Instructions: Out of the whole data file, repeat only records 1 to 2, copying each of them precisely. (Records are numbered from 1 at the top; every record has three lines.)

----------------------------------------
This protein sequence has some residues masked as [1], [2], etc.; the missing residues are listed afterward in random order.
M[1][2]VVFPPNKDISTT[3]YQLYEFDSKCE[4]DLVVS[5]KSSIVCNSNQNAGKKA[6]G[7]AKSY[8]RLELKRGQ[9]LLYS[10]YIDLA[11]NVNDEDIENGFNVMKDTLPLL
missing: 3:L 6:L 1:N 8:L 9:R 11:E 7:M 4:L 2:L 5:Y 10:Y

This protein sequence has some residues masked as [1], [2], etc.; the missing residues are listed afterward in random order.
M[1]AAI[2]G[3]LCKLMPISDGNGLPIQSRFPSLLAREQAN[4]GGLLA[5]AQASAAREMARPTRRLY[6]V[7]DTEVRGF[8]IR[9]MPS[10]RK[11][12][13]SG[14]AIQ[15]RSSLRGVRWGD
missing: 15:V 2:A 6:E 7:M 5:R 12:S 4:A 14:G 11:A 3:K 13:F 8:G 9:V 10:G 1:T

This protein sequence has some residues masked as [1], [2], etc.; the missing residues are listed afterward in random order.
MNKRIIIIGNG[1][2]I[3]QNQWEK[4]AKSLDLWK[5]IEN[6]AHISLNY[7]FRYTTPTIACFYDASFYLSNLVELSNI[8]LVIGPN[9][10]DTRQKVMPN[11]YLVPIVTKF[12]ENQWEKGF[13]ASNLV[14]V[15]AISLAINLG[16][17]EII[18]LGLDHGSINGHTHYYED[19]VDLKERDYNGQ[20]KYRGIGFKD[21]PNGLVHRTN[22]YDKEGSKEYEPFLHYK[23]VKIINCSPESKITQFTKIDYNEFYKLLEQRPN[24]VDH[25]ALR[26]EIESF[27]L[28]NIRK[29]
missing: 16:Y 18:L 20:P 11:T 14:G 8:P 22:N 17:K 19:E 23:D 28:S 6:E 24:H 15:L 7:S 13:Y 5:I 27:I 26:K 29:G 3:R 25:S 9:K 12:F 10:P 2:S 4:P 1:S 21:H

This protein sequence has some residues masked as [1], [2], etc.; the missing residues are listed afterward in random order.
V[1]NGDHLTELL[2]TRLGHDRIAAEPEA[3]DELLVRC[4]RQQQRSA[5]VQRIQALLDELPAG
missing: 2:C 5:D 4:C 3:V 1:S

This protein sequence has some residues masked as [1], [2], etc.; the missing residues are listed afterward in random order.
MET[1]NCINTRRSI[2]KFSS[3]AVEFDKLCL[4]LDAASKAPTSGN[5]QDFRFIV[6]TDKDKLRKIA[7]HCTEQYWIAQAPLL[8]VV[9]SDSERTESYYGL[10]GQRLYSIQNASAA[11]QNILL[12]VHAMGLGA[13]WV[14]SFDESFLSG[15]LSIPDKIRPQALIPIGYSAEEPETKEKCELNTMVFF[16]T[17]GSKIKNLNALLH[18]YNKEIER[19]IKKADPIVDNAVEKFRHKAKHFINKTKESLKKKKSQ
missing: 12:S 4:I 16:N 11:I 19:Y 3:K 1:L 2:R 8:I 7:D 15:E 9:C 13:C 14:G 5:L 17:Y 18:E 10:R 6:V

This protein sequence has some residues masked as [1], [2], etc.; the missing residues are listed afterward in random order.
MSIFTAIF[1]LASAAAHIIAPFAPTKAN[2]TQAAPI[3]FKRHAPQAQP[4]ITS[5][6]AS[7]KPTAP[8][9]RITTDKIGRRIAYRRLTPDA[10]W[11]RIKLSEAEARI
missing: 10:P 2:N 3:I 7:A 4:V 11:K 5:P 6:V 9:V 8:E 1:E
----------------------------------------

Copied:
This protein sequence has some residues masked as [1], [2], etc.; the missing residues are listed afterward in random order.
M[1][2]VVFPPNKDISTT[3]YQLYEFDSKCE[4]DLVVS[5]KSSIVCNSNQNAGKKA[6]G[7]AKSY[8]RLELKRGQ[9]LLYS[10]YIDLA[11]NVNDEDIENGFNVMKDTLPLL
missing: 3:L 6:L 1:N 8:L 9:R 11:E 7:M 4:L 2:L 5:Y 10:Y

This protein sequence has some residues masked as [1], [2], etc.; the missing residues are listed afterward in random order.
M[1]AAI[2]G[3]LCKLMPISDGNGLPIQSRFPSLLAREQAN[4]GGLLA[5]AQASAAREMARPTRRLY[6]V[7]DTEVRGF[8]IR[9]MPS[10]RK[11][12][13]SG[14]AIQ[15]RSSLRGVRWGD
missing: 15:V 2:A 6:E 7:M 5:R 12:S 4:A 14:G 11:A 3:K 13:F 8:G 9:V 10:G 1:T